Is there a functional difference between `slice_head()` and `head()`?

Dear Posit Community,

I would like to discuss the functional difference, if any, between two functions: slice_head() from the dplyr package and head() from base R. Specifically, I am curious to know if there is a reason to prefer slice_head() over head() and similarly, slice_tail() over tail(). To illustrate, consider the following R code:

  slice_head(starwars, n = 5),
  head(starwars, n = 5)
  slice_tail(starwars, n = 5),
  tail(starwars, n = 5)

Both calls to the identical() function return TRUE, indicating that the outputs of slice_head() and head() as well as slice_tail() and tail() are identical. This leads me to question whether the slice_ prefix serves any purpose other than adding six extra characters. Is the only reason for slice_head() to adhere to the tidyverse naming convention, where functions are typically named as verbal phrases? Or is there a functional distinction between slice_head() and head()?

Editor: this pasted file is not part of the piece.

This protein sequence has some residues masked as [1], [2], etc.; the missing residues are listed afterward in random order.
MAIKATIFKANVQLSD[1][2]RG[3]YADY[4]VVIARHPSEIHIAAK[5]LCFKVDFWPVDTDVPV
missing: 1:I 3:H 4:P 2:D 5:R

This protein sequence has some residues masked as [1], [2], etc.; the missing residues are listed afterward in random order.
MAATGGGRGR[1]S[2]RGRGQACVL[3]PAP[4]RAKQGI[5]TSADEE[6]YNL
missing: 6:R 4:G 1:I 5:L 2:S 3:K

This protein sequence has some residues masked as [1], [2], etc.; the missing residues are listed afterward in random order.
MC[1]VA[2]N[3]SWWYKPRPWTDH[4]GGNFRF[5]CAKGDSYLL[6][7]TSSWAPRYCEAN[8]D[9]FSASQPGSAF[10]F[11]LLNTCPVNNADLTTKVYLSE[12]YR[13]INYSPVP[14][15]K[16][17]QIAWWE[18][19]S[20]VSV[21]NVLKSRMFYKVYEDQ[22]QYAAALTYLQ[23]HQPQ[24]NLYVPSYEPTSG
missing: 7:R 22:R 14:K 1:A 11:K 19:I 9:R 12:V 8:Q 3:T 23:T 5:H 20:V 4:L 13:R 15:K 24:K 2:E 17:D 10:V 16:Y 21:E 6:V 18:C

I would greatly appreciate your insights on this matter.

Thank you in advance for your response.

Best regards,

slice_head has additional options by and prop, as you can find in the documentation of the function.

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